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patient name: Jayna Gehret

age: 13

condition: grade I meningioma

seen in: orthopedics, emergency department and neurosurgery

providers: Craig Shank, MD, Gogi Kumar, MD and Shobhan Vachhrajani, MD, PhD

In late January 2023, 13-year-old Jayna began having trouble with her legs, especially her right leg. What started out as occasionally tripping, progressed to extreme right leg weakness and inability to clear the ground with her right foot when she walked.

Jayna's mom, Christine, made an appointment for Jayna to be seen by Craig Shank, MD, pediatric orthopedic surgeon at Dayton Children's Hospital. Dr. Shank ordered X-rays of Jayna's legs and performed a physical examination. After completing the evaluation, Dr. Shank believed Jayna's symptoms were related to her brain or spinal cord because her bone structure didn't show a cause for concern.

The following day, Jayna found herself unable to walk at all. Christine immediately took Jayna to the emergency department at Dayton Children's. In the emergency department, Jayna underwent a battery of neurological tests as well as an examination by Gogi Kumar, MD, division chief of neurology. Dr. Kumar admitted Jayna to the hospital and ordered an MRI to further evaluate her symptoms.

On Sunday, January 22, Jayna's family learned that she had a spinal tumor that was putting pressure on her spinal cord, and she would need to have surgery to remove it. That afternoon, they were introduced to Shobhan Vachhrajani, MD, PhD, pediatric neurosurgeon. Dr. Vachhrajani reviewed Jayna's MRI with her family and thoroughly explained the surgical procedure and what to expect leading up to the surgery. "Dr. Vachhrajani was very encouraging and eased our anxiety," stated Christine.

Later that same week, Dr. Vachhrajani performed a spinal laminectomy on the tumor. A spinal laminectomy is a common type of surgery where a section of bone is removed from the back of the spine to access the spinal cord. After an 8-hour surgery, Dr. Vachhrajani successfully removed the tumor from Jayna's spinal cord. Jayna remained in the hospital for five days after surgery and worked with physical therapy to improve the stiffness and weakness in her legs.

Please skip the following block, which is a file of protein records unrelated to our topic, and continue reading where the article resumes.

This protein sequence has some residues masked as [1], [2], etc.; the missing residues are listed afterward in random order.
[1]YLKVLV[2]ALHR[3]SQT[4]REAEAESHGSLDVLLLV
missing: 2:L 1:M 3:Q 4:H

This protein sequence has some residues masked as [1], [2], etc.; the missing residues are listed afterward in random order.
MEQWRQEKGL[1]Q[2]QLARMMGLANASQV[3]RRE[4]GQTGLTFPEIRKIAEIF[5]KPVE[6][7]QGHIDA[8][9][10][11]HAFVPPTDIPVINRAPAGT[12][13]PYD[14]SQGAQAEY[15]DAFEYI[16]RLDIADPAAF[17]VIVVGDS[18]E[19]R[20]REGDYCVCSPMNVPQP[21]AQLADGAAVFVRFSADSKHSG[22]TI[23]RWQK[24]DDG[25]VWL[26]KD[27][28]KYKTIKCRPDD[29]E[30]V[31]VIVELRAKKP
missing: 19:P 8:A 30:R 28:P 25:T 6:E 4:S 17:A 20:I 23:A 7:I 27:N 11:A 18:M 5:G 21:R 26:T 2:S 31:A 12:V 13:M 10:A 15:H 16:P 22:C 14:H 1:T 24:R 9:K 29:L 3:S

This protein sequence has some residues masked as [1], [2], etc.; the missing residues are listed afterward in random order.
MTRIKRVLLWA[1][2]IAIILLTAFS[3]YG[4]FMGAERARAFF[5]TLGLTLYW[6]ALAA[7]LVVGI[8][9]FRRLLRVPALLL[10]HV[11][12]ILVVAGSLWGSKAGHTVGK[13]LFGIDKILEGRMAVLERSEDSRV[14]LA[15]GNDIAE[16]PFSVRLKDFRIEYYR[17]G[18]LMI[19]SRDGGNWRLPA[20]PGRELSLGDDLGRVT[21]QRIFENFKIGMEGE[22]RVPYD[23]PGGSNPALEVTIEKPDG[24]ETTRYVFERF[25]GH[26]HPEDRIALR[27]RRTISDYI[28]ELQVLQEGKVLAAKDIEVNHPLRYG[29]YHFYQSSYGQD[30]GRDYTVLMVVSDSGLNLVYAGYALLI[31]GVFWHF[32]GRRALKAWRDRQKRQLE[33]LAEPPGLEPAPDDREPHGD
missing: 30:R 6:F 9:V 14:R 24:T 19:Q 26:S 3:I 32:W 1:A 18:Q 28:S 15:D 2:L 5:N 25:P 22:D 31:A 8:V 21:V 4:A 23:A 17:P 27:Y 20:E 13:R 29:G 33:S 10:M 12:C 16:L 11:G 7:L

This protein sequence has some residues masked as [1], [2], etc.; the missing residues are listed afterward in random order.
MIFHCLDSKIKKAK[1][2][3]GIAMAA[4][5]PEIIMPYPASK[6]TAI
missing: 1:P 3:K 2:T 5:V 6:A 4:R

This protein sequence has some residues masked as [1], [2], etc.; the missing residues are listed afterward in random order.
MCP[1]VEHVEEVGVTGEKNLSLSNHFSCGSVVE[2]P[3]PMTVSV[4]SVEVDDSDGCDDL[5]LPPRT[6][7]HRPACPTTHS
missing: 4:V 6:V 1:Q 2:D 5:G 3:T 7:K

One month after surgery, Jayna returned to see Dr. Vachhrajani for a follow-up appointment where she learned that the tumor on her spine was a grade I meningioma. Grade I meningiomas are low-grade tumors and are the most common grade of meningioma. They grow very slowly and are less likely to come back once removed. Jayna will continue to follow up with Dr. Vachhrajani every three months and her most recent follow-up MRI shows no recurrence of her tumor.

Nearly half a year later and Jayna's physical abilities are showing significant improvement. She continues to attend physical therapy close to home, working to improve her strength and mobility more and more with each session. Jayna went from not being able to walk at the beginning of the year to now being able to run, jump and even begin doing cartwheels again. Jayna's family never imagined this would be a possibility considering where she was just a few months ago.

"Everyone at Dayton Children's, especially the neurosurgery team, are top notch. Dr. Vachhrajani and the rest of Jayna's care team took such great care of her through surgery and beyond," stated Christine.